I feel my temperature rising
It's burning through to my soul
Elvis wasn’t singing about WorldSBK racing at Jerez this weekend when he covered Burning Love almost 50 years ago, but he might as well have been. During the course of this weekend’s races the rider’s will face an incredible challenge due to the conditions.
With air temperatures hovering close to 40°C in recent weeks the difficultly is in keeping a cool head and avoiding your core temperature be rising at an alarming degree. The moment that the body temperature starts to rise, even for an elite athlete, they are running on borrowed time. When a critical point is reached the body transitions into survival mode, and suddenly the typically razor-sharp racing brain takes a back seat to surviving until the end of the race.
To combat this we’ll see riders keeping cool with air blown into their faces while they sit in the shade with cold towels wrapped around their necks and wearing ice jackets. The aim of the game is to get your body temperature as low as possible before going into battle and then hope that you’re body can deal with the heat when the action gets underway.
"I was cooking!"
The heat may not burn through your soul at Jerez like Elvis fears but it will certainly burn through the skin. In conditions like those riders will face this weekend they’ll struggle to deal with the heat. During last weekend’s MotoGP race Pol Espargaro put it best by saying:
“I was cooking! I’ve never felt anything like this. My hands have never been burning like this in my life. After 14 laps I was completely cooked. I was just riding to try and finish in front of the guy behind. I was trying to breathe on the straights because I couldn’t take in the air. I’ve never felt this before, even when I was injured. It was super hard.”
During the race the biggest threat is traffic. If you’re stuck in the middle of the pack, and riding in the slipstream of the bike in front, the heat rises incredibly fast. It can be as much as 10°C hotter when you’re in the bubble. Without “fresh” air the body has no chance to recover. Lungs will be burning and even being able to catch your breath will be tough for riders. It becomes a battle of survival rather than a battle of speed.
Jerez in mid-summer is no joke. Last week, track temperatures soared to over 60°C in places and almost turned the asphalt into a skating rink at times. The greasy, slick surface became treacherous, and on Sunday we saw lots of crashes. For WorldSBK, using Pirelli tyres, it will be interesting to see how riders manage the race. Will they be aggressive and try and split the pack or will someone hit the front in a bid to control the pace?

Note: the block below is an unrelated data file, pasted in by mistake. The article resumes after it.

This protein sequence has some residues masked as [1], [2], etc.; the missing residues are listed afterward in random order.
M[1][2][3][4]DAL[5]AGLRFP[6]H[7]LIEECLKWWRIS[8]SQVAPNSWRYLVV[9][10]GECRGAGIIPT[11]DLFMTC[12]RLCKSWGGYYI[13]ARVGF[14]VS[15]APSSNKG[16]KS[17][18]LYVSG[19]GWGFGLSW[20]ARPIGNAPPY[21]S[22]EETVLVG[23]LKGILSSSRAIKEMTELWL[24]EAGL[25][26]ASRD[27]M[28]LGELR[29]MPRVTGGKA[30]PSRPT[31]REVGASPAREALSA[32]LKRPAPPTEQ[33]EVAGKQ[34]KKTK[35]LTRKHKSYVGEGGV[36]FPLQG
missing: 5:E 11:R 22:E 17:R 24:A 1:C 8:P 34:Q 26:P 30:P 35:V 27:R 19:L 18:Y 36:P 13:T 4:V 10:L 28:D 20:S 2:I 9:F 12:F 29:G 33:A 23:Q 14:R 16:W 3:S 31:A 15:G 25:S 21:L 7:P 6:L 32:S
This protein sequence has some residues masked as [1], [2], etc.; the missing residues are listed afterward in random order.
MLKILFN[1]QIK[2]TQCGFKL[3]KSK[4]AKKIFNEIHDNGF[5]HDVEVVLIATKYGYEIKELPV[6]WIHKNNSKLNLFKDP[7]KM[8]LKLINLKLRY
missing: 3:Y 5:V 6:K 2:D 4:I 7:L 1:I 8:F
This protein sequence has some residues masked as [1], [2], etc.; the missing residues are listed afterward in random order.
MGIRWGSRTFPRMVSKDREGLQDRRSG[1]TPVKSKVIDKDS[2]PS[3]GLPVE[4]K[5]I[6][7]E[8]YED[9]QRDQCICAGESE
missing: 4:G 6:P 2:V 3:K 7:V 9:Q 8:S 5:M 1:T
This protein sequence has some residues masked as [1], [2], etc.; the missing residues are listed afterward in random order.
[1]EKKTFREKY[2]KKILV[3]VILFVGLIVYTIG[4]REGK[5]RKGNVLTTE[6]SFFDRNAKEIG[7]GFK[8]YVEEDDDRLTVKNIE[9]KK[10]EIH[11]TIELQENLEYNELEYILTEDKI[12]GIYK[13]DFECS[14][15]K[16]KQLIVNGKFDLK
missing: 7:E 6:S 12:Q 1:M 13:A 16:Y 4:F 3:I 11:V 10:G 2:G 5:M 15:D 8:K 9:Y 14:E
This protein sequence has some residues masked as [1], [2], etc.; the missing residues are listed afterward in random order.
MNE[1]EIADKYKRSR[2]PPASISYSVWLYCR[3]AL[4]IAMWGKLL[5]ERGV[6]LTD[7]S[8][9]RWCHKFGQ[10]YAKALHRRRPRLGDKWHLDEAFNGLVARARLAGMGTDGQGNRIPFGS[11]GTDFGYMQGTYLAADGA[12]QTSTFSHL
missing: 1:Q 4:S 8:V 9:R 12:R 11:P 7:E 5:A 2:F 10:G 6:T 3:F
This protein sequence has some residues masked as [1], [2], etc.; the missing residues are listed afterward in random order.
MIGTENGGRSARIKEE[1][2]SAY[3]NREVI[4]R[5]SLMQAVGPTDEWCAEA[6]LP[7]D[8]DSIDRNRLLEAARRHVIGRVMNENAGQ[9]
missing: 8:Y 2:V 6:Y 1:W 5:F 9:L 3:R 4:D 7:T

The key to any race in conditions like this is to manage your approach and try to be smooth. Spinning up the rear tyre - especially through Turns 4, 5, and 11 - will see the tyre temperature soar and a rider left scrambling for grip. Some riders are traditionally very strong at this and last year the home hero Alvaro Bautista was the master, as he lapped half a second faster than the chasing pack.
His lightweight frame made the difference. With less load being pushed through the rubber and a complementary riding style, it added up to two race wins for the former MotoGP rider. Braking early on corner entry, he didn’t over load the front tyre and his slow entry allowed him to focus on maximising his exit speed. This style works fantastically if he’s out in front but is tough to make work in the middle of the pack where he’s likely to be this weekend.
Fresh air please
When you’re racing in the pack,the physical toll on the rider increases, but that also goes for the tyre. With no fresh air to cool the tyre, the internal pressure rises too. As this happens the grip falls away in a cycle. You need to make your moves when opportunities present themselves.
You also need to make sure that you get the most out of your single-lap pace and qualify well. Being on the front two rows of the grid becomes crucial. Avoiding the pack at any cost is imperative.
Jerez in July will be a test unlike any we’ve seen in WorldSBK but the action this weekend should be thrilling once again.
This is part of a series of articles published in partnership with RacingLowdown.com, run by MotoMatters.com contributor Steve English.
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